Calculated; C 67.18, H 7.25 Found C 67.36, H 7.44
2. ln 2 volume parts of toluene is dissolved 0.5 part of 2-methyl-3-(2-hydroxy-3,4,6-trimethylbenzoyl)propionic acid, and to the solution are added amalgamated zinc prepared from 1 part of zinc, 2
volume parts of concentrated hydrochloric acid and 2 volume parts of water, followed by heating under reflux for 20 hours.
After completion of the reaction, toluene layer is collected by separation, and water layer is extracted with ethyl ether. The extract is combined with the toluene layer, and the whole mixture is washed with water and dried over anhydrous sodium sulfate. The mixture is subjected to distillation to removethesolvents, and the residue is recrystallized from ethyl ether petroleum ether to give 0.32 part of 2-methyl-4-(2-hydroxy-3,4,6- trimethylpheriybbutyric acid as colorless needles melting at 92 to 94C.
Elementary analysis: C H O,
Calculated; C 71.16, H 8.53 Found C 70.88, H 8.62
3. In 2 volume parts of a 1 weight percent aqueous solution of sodium hydroxide is dissolved 0.1 part of 2- methyl-4-( 2-hydroxy-3 ,4,6-trimethylphenyl )butyric acid, and to the solution is added a solution of 0.3 part of potassium nitrosodisulfonate in 3 volume parts of water, followed by stirring at room temperature for 1 hour. After completion of the reaction, the reaction mixture is made acid with dilute hydrochloric acid, and the whole mixture is extracted with ethyl ether. The extract is washedwith water, dried over anhydrous sodium sulfate, and then subjected to distillation to remove the solvent. The residue is recrystallized from ethyl ether petroleum ether to give 0.09 part of 2,3,5- trimethyl-6-( 3-carboxy-3-methylpropyl )-l ,4- benzoquinone as yellow plates melting at 79 to 81C.
Elementary analysis: C H O Calculated; C 67.18, H 7.25
Found C 66.90, H 7.31
EXAMPLE 2 To a solution 'of 0.05 part of 2,3,5-trimethyl-6-(3- carboxy-3-methylpropyl)-l ,4-benzoquinone in 1 volume part of ethyl ether is added dropwise 1 volume part of weight percent ethyl ether solution of diazomethane, followed by stirring at room temperature for 10 minutes. After completion of the reaction, the reaction mixture is subjected to distillation to remove the solvent. The residue is subjected to silicagel column-chromatography using chloroform as a solvent, and the chloroform solution is subjected to distillation to leave 2,3,5-trimethyl-6-(3methoxycarbonyl- 3-methylpropyl)-l ,4-benzoquinone as a yellow oily substance.
Significant maximum absorption in ultraviolet absorption spectrum [A in C l-l Ol-l, my. (E
oxidized form; 261 (622), 268(633) reduced form; 288(84) Significant maximum absorption in infrared absorption spectrum (v film, cm):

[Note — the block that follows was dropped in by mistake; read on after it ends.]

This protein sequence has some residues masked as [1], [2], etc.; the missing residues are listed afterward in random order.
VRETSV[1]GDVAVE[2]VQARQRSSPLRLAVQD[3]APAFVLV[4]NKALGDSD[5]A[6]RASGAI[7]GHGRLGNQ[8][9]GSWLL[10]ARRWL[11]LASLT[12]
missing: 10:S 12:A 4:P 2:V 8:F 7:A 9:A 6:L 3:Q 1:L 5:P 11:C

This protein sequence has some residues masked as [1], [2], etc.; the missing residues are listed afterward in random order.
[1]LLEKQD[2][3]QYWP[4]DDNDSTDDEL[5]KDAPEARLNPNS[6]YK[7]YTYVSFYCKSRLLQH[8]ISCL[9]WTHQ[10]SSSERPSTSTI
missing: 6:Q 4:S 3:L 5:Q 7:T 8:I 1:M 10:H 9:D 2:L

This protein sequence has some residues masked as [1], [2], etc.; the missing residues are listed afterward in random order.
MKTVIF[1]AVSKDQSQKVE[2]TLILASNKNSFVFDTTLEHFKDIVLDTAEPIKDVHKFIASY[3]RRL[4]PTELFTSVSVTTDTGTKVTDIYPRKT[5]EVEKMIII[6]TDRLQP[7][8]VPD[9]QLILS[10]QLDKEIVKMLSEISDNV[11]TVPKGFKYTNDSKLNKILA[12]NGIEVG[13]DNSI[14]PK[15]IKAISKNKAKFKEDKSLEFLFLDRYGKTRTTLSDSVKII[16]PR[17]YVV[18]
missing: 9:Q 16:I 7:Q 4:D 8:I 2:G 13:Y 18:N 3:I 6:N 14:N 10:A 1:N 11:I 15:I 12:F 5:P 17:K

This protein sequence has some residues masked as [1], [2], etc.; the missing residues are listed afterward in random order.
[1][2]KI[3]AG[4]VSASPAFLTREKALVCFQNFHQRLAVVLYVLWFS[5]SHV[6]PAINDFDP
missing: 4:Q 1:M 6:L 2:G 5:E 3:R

1740, 1170 cooCH,), 1650, 1630(quinone) Elementary analysis: C I-1, 0.
Calculated; C 68.16, H 7.63 Found C 67.87, H 7.73
What is claimed is:
1. A member selected from the group of a compound of the formula wherein one of A and A is hydrogen and the other is a lower alkyl group, and R is a member of the group of alkyl, cycloalkyl and unsaturated alkyl having 1-6 carbon atoms, and pharmaceutica'llyv acceptable salts thereof.
2. A compound as claimed in claim 1, wherein A is hydrogen and A is a lower alkyl group.
3. A compound as claimed in claim 1, wherein A is a lower alkyl group and A is a hydrogen atom.
4. A compound as claimed in claim 1, said compound being 2,3,5-trimethyl-6-(3-methyl-3-methoxycgrbgnylpropyD-l ,4-benzoquinone
|Cited Patent||Filing date||Publication date||Applicant||Title|
|US2398418 *||Aug 27, 1943||Apr 16, 1946||Louis F Fieser||Introduction of organic radicals into quinones|
|Citing Patent||Filing date||Publication date||Applicant||Title|
|US3957836 *||Jun 28, 1974||May 18, 1976||Takeda Chemical Industries, Ltd.||Quinone derivatives|
|US4139545 *||Apr 30, 1975||Feb 13, 1979||Takeda Chemical Industries, Ltd.||Aralkyl carboxylic acid compounds|
|US4271083 *||Nov 15, 1978||Jun 2, 1981||Takeda Chemical Industries, Ltd.||6-Hydroxy-1,4-benzoquinone compounds|
|US4407757 *||Dec 31, 1980||Oct 4, 1983||Takeda Chemical Industries, Ltd.||Aralkyl carboxylic acid compounds|
|US4495104 *||Jul 11, 1980||Jan 22, 1985||Takeda Chemical Industries, Ltd.||Quinone carboxylic acids and ester derivatives|
|US4576760 *||Apr 27, 1984||Mar 18, 1986||Takeda Chemical Industries, Ltd.||Hydroquinone sulfate derivatives and production thereof|
|US4818441 *||Jul 1, 1980||Apr 4, 1989||Takeda Chemical Industries, Ltd.||Quinine derivatines|
|US4897420 *||Dec 5, 1988||Jan 30, 1990||Takeda Chemical Industries, Ltd.||Benzoquinone derivatives, their production and use|
|U.S. Classification||552/310, 562/501, 562/464|